Editor’s Notes: Inside the Fall 2015 issue
Last year thirty-four of the most-watched fall TV shows were National Football League games, garnering a total of 205 million viewers. For comparison’s sake, the only other program to gobble up enough eyeballs to make the top thirty-five was Macy’s Thanksgiving Day Parade. The colossal numbers speak clearly: football is America’s greatest stage, its players our favorite gladiators.
But among the larger-than-life quarterbacks, linebackers, and coaches, watch for a familiar face. Bart Longson, a 1999 Marriott School grad, is one of the league’s newest refs. And while his on-field accomplishments are impressive, Longson also has business chops to match. After a hard fight through the Great Recession, he turned a downward spiral into an entrepreneurial touchdown with two multimillion-dollar ventures headquartered in Salt Lake City.
Longson’s isn’t the only story in this issue that focuses on summiting professional peaks. Scott Cutler, the president of StubHub and the former head of global listings for the New York Stock Exchange, spoke to Marriott School students earlier this year, detailing six lessons he’s learned climbing the mountains of life. “In mountain climbing I learned how to trust my partner,” Cutler said. “In crossing the Alps on skis I learned how to perceive, calculate, and mitigate risks. . . . In cycling the Pyrenees I learned that if you prepare thoroughly, you can accomplish nearly anything.”
But opportunities to excel aren’t necessarily available to all Americans equally. “Broken Dream” chronicles the research of Marriott School professor Glenn Christensen and his coauthors on the discrimination faced by minority loan seekers. While some argue racism no longer exists in the American ethos, the researchers’ data paints a bleaker picture. Fortunately, there are ways to improve fairness in the marketplace, and Christensen’s team is working tirelessly to ensure every person—regardless of race or ethnicity—has an equal chance to pursue his or her ambitions.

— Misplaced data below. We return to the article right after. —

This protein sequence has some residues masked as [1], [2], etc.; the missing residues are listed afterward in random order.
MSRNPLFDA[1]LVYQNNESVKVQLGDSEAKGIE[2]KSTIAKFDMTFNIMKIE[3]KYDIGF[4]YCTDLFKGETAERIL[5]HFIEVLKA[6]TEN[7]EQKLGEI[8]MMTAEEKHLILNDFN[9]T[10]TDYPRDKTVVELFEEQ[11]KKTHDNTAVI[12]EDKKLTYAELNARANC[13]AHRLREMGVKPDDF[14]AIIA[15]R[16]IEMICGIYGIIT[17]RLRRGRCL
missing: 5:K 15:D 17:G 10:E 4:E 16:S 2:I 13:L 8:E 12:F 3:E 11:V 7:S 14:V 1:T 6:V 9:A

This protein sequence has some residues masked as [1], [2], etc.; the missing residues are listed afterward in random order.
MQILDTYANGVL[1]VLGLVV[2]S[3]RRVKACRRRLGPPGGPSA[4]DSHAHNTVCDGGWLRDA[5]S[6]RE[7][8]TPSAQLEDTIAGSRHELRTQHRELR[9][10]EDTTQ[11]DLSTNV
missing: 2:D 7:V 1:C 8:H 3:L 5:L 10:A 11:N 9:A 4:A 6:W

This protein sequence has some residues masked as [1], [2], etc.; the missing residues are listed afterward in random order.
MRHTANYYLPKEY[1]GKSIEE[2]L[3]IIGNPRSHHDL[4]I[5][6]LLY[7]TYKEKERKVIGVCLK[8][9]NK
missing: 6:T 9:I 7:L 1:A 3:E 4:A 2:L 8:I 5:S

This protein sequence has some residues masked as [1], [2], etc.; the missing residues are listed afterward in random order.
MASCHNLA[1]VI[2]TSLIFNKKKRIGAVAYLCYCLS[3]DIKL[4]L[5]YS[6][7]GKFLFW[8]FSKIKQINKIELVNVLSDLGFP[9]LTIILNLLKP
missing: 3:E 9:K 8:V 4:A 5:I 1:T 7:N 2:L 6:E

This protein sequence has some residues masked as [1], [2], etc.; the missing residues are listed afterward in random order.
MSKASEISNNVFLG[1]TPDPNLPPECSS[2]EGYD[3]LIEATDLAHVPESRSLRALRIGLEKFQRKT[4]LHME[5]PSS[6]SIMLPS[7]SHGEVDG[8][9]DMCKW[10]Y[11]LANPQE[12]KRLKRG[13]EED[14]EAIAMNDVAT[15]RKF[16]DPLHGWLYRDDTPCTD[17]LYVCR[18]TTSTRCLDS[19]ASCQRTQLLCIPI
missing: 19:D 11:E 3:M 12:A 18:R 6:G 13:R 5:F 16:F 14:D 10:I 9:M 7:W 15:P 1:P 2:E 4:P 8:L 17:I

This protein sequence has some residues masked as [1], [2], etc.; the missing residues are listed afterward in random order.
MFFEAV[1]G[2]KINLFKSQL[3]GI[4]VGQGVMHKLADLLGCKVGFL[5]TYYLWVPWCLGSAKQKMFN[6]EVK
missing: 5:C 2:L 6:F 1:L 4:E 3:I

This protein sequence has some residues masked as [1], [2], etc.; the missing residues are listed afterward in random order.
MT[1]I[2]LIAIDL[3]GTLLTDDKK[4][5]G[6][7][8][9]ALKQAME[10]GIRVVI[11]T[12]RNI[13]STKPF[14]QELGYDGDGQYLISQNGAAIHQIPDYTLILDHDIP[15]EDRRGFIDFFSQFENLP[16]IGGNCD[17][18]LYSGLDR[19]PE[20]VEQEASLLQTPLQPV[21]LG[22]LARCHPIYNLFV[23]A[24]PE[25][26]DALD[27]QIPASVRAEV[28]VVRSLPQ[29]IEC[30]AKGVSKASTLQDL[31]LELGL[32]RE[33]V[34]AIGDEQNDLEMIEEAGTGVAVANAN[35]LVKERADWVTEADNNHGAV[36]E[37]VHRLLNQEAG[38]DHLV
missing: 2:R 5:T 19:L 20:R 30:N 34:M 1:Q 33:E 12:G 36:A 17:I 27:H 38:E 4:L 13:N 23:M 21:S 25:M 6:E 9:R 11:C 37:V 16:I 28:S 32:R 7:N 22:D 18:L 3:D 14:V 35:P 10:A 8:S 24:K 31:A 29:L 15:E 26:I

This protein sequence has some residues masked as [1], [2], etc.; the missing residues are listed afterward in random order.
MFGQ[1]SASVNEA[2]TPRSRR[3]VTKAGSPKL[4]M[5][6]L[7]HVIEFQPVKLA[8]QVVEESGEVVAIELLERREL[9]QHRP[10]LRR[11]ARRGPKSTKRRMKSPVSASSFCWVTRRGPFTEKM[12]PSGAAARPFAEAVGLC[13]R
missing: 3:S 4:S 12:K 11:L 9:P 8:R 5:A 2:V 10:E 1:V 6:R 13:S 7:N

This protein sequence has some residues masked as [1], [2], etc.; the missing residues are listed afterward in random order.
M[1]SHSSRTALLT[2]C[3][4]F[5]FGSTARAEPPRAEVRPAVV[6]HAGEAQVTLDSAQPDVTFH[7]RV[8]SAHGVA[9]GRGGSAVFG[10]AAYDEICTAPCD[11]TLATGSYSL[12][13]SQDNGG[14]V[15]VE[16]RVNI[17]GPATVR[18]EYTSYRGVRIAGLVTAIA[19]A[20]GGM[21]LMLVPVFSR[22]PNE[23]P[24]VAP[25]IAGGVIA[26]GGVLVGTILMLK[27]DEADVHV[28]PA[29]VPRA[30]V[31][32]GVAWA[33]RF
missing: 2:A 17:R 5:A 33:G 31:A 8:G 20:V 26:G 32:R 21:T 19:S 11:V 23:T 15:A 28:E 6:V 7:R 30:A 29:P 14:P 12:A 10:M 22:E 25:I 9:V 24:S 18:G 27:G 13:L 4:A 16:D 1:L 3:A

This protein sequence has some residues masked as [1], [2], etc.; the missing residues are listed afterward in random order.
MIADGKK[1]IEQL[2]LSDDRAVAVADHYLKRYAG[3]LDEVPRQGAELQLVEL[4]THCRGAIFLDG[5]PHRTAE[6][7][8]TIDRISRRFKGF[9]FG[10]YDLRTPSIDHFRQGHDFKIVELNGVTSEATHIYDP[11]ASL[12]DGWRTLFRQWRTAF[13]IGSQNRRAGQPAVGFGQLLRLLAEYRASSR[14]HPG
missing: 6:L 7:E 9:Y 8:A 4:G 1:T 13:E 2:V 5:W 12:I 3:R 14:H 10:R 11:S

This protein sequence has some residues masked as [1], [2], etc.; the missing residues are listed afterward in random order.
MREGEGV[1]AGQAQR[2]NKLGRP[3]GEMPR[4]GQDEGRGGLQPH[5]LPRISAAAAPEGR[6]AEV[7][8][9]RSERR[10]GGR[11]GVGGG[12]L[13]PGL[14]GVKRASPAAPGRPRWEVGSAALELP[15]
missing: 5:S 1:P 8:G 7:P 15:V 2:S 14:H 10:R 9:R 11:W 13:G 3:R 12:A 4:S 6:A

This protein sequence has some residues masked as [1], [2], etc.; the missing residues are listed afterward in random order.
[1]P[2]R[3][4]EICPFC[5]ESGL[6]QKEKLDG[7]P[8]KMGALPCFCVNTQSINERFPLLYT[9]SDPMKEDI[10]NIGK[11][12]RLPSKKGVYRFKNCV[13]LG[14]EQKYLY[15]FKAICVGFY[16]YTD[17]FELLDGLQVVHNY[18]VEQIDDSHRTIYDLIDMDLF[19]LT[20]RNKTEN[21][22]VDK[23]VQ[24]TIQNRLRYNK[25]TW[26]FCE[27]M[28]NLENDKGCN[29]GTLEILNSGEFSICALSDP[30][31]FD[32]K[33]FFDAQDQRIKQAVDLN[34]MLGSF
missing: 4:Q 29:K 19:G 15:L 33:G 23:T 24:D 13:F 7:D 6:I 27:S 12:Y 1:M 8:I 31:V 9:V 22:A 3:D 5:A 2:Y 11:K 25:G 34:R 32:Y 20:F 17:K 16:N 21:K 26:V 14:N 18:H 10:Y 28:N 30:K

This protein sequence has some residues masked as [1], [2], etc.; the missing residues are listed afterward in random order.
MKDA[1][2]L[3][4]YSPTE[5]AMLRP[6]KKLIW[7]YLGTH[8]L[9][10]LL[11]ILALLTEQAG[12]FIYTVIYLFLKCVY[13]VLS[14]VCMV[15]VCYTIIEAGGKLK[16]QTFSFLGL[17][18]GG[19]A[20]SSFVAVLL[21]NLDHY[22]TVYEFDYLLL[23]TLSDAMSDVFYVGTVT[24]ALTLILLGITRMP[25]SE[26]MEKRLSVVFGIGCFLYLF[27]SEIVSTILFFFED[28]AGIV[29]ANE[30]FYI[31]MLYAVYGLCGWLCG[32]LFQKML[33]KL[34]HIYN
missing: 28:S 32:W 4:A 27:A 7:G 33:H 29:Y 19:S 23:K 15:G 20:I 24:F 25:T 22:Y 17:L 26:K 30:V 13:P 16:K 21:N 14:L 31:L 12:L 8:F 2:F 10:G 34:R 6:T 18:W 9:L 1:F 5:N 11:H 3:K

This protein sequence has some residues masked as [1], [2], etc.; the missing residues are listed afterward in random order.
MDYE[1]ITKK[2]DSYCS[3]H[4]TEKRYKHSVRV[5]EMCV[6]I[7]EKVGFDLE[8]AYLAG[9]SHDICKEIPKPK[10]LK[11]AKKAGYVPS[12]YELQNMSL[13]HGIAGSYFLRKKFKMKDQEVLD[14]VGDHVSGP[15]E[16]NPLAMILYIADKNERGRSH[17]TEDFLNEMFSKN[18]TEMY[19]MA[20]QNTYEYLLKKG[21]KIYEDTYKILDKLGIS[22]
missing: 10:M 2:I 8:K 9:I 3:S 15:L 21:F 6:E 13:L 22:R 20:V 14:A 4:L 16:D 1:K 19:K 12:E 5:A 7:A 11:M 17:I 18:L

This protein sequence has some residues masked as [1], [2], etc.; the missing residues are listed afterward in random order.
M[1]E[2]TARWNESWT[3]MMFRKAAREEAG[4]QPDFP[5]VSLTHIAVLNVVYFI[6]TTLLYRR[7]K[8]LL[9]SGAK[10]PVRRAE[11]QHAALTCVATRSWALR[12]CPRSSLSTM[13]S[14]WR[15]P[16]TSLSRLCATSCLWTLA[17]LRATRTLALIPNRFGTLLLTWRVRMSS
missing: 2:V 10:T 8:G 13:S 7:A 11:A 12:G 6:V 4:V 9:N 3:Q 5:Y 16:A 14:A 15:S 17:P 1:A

Rounding out the issue, “Lights Out” chronicles a troubling health epidemic facing more people than ever before (and no, it’s not obesity). Millions of us aren’t getting enough sleep, ratcheting up rates of preventable diseases and decreasing our workplace productivity. It’s time to put down the caffeine and hit the sack.
Finally, you can follow the 2015 Global Business Study Abroad program’s jaunt around the world—seven countries and three continents in four weeks—through the students’ own words. The mishaps and lucky breaks, like the time the group ran into Pope Francis in Rome, make for a travelogue well worth reading—even if it means tearing yourself away from Monday Night Football.